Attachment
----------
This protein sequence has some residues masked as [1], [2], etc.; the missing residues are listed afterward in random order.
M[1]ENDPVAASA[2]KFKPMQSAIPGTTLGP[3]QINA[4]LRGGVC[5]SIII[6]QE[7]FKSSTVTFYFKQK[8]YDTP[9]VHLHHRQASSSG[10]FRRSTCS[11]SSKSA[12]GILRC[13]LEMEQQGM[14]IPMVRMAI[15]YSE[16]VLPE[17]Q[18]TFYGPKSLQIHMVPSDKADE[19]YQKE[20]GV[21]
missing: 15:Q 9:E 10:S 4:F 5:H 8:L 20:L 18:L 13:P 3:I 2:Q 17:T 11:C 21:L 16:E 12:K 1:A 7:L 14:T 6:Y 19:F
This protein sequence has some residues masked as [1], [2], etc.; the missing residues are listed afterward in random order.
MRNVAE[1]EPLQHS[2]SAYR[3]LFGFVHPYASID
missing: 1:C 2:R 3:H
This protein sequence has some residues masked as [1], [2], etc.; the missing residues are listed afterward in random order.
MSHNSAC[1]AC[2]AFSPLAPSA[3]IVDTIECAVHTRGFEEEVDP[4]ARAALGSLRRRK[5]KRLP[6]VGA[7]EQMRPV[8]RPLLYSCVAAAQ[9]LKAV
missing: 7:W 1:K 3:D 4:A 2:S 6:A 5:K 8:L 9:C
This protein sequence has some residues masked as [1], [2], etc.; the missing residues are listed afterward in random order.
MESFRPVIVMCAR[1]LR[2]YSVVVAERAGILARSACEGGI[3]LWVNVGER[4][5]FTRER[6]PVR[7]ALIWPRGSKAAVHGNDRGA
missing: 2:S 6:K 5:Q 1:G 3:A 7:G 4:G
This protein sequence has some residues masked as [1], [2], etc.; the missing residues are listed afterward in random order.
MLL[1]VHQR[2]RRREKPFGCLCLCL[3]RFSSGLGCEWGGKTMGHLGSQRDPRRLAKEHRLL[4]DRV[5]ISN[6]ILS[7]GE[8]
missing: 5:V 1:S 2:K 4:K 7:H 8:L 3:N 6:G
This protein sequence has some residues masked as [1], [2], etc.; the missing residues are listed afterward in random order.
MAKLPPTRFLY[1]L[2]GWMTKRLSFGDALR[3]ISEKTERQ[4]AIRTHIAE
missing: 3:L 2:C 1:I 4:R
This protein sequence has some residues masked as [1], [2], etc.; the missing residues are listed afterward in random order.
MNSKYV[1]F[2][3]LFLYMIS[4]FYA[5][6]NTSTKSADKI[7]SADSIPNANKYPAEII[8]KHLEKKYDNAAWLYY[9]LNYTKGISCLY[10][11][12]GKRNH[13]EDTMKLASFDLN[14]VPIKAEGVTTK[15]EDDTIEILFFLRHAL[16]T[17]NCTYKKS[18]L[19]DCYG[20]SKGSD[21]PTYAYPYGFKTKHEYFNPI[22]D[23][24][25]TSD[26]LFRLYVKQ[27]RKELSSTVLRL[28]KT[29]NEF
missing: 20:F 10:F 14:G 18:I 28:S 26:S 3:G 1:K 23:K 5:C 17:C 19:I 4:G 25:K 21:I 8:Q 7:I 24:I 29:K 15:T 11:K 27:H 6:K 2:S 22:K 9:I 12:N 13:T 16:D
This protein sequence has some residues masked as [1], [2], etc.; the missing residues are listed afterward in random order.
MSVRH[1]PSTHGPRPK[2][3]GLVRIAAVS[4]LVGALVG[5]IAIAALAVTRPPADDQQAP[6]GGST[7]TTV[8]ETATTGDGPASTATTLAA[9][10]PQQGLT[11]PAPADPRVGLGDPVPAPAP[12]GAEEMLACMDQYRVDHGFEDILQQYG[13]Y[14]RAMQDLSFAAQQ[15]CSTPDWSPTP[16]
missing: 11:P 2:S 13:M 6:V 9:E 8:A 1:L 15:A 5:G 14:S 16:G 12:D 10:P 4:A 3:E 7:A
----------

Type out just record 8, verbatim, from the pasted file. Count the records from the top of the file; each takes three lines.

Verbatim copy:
This protein sequence has some residues masked as [1], [2], etc.; the missing residues are listed afterward in random order.
MSVRH[1]PSTHGPRPK[2][3]GLVRIAAVS[4]LVGALVG[5]IAIAALAVTRPPADDQQAP[6]GGST[7]TTV[8]ETATTGDGPASTATTLAA[9][10]PQQGLT[11]PAPADPRVGLGDPVPAPAP[12]GAEEMLACMDQYRVDHGFEDILQQYG[13]Y[14]RAMQDLSFAAQQ[15]CSTPDWSPTP[16]
missing: 11:P 2:S 13:M 6:V 9:E 8:A 1:L 15:A 5:G 14:S 16:G 12:D 10:P 4:A 3:E 7:A